Posts tagged ‘Media Literacy’
Mediasmarts has released a new 44-page report titled To Share or Not to Share: How Teens Make Privacy Decisions about Photos on Social Media. [pdf]. Note that this report was based on interviews with 18 (only) youths.
Here are some selected out-takes from the release/announcement titled How Do Canadian Teens Make Decisions When Sharing Photos?
“The most common motivation the teens gave for sharing photos online was to build and maintain a consciously crafted image. They often spoke of being aware that the audiences they reached through different apps would judge them, and of the need to choose and, in some cases, edit their photos to fit into what was acceptable and desirable on each platform”
“As opposed to simply ‘not posting’, most of these teens’ efforts are aimed at controlling who sees particular photos and preventing them from being spread to unintended audiences. The main tool that they use to ensure that only desired audiences see particular photos is selecting which platform and account to post them on” (like Snapchat)”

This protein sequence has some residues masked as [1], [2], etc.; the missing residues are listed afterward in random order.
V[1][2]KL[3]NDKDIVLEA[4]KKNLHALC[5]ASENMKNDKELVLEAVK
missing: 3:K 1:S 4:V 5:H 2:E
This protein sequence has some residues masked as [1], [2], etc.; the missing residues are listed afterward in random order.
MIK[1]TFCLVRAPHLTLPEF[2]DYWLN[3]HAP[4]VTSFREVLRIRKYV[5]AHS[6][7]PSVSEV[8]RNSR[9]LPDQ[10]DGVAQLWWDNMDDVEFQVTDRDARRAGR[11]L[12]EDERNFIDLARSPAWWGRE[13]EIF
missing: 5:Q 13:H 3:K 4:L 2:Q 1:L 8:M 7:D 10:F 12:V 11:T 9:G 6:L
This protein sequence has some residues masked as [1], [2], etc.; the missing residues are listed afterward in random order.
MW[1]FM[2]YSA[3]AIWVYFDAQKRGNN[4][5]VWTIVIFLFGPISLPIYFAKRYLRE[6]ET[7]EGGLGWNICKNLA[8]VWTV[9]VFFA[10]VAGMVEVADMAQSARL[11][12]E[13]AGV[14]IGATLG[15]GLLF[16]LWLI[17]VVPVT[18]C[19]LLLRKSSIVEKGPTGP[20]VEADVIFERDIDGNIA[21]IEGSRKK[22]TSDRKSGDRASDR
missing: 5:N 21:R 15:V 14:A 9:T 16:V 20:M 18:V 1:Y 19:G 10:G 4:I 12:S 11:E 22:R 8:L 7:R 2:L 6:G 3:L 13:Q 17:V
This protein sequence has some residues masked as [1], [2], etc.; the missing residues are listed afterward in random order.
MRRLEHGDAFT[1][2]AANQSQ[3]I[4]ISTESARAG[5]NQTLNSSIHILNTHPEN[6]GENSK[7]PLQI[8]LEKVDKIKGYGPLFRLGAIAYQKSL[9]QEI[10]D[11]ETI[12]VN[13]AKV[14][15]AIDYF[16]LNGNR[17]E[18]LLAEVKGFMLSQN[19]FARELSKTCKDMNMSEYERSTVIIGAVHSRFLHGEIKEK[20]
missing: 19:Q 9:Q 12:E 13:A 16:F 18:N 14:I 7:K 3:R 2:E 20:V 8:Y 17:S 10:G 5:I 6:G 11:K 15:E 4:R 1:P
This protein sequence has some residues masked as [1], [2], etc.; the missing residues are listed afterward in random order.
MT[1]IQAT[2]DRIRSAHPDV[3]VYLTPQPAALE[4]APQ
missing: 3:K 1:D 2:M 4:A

“They have little awareness of the ways that the corporate owners of their favourite platforms make use of their photos and other data, these teens have a strong sense that their photos are – or ought to be – their property, and that those corporations should seek their consent in the same way they expect of their peers.”
These findings help to show us the way forward in educating youth about the ways in which they participate in the information economy, and about their rights as digital citizens: